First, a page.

Fueled by the gradual completion of the downtown redevelopment and by new attractions such as the bluegrass music museum and the events center, regional and business-related tourism have recently gained strength, according to anecdotal reports.
Manufacturing continues to be important in the MSA, even though the MSA's economy has become more diversified and service-oriented. The manufacturing sector accounts for 16 percent of total employment, and it grew 5.5 percent during the four years ending December 2013, driven by overall growth in Hancock County. Aluminum, auto parts, agriculture and food processing, biotechnology, paper products, natural gas transmission, and bourbon are the main industries expanding in the region.
Owensboro's economy showed resilience through the recession; it quickly expanded during the first two years of the recovery, mainly due to public and private investments in the community, with employment gains twice the national rate. But since the first quarter of 2012, job growth has virtually stopped. Between that quarter and the first quarter of 2014, employment grew by only 0.2 percent, well below the 1 percent growth for the state as a whole and the 3.2 percent for the nation overall.
Looking more closely at the sectors, construction, retail and government employment are the three sectors that showed a slight upward trend as of the first quarter of 2014 when compared with the previous year. Other sectors showed either no growth or declines over the same period. In particular, job growth slowed in both financial services and in education and health care—two of the fast-growing sectors during the early recovery. Growth appears to have slowed once the expansion of U.S. Bank and Owensboro Medical Health System were completed last year. Business contacts in the region also cited external factors, such as increasing regulatory changes and rising labor costs, as reasons why employment has stayed about the same or increased slowly.1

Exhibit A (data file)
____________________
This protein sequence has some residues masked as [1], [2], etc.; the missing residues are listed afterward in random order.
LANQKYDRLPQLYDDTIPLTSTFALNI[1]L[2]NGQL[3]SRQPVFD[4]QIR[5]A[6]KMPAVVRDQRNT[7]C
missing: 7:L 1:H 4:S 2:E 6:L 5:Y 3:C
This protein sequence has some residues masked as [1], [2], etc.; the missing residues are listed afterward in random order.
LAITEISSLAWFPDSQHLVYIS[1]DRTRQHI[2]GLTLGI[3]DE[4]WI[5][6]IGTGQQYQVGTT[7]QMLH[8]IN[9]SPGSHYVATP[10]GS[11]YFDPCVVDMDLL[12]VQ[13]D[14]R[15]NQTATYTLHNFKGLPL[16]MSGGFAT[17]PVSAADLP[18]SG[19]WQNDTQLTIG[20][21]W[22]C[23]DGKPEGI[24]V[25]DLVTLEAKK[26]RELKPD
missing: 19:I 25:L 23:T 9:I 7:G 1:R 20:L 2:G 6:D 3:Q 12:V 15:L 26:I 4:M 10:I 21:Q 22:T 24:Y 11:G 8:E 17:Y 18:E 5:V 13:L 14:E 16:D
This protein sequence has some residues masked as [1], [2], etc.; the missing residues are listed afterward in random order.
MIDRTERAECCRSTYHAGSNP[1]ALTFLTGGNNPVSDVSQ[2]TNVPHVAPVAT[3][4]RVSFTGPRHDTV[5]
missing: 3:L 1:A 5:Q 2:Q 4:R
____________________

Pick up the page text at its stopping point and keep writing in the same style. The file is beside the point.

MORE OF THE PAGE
When compared with peer regions—a group of MSAs with similar characteristics—Owensboro continually ranks among the top half in terms of per capita income, output and employment growth.2 In 2012, the last year for which data are available, Owensboro had the third-largest economy, as measured by gross metropolitan product, following Dubuque, Iowa, and Albany, Ga. The Owensboro MSA ranked in the middle on per capita income and on average income growth, both for the 10 years ending in 2012.
Lately, the aluminum industry has seen a surge in demand due to the increased need for high-grade and light-weight aluminum for auto parts, due to the recent rise in auto production. Bourbon distilling is also expanding, not only because of increased demand for the product but also because of government tax incentives to create jobs.
Rising energy costs, however, have become a major challenge for industrial plants and other energy consumers, including several business contacts. Aluminum smelters, which until recently consumed the majority of the power produced and transmitted at local plants, are now allowed to buy energy from the wider wholesale market instead of being restricted to the local grid. As a result, the cost of excess capacity in the local area is being passed on to consumers. One local coal-fired power plant has already been idled, too.3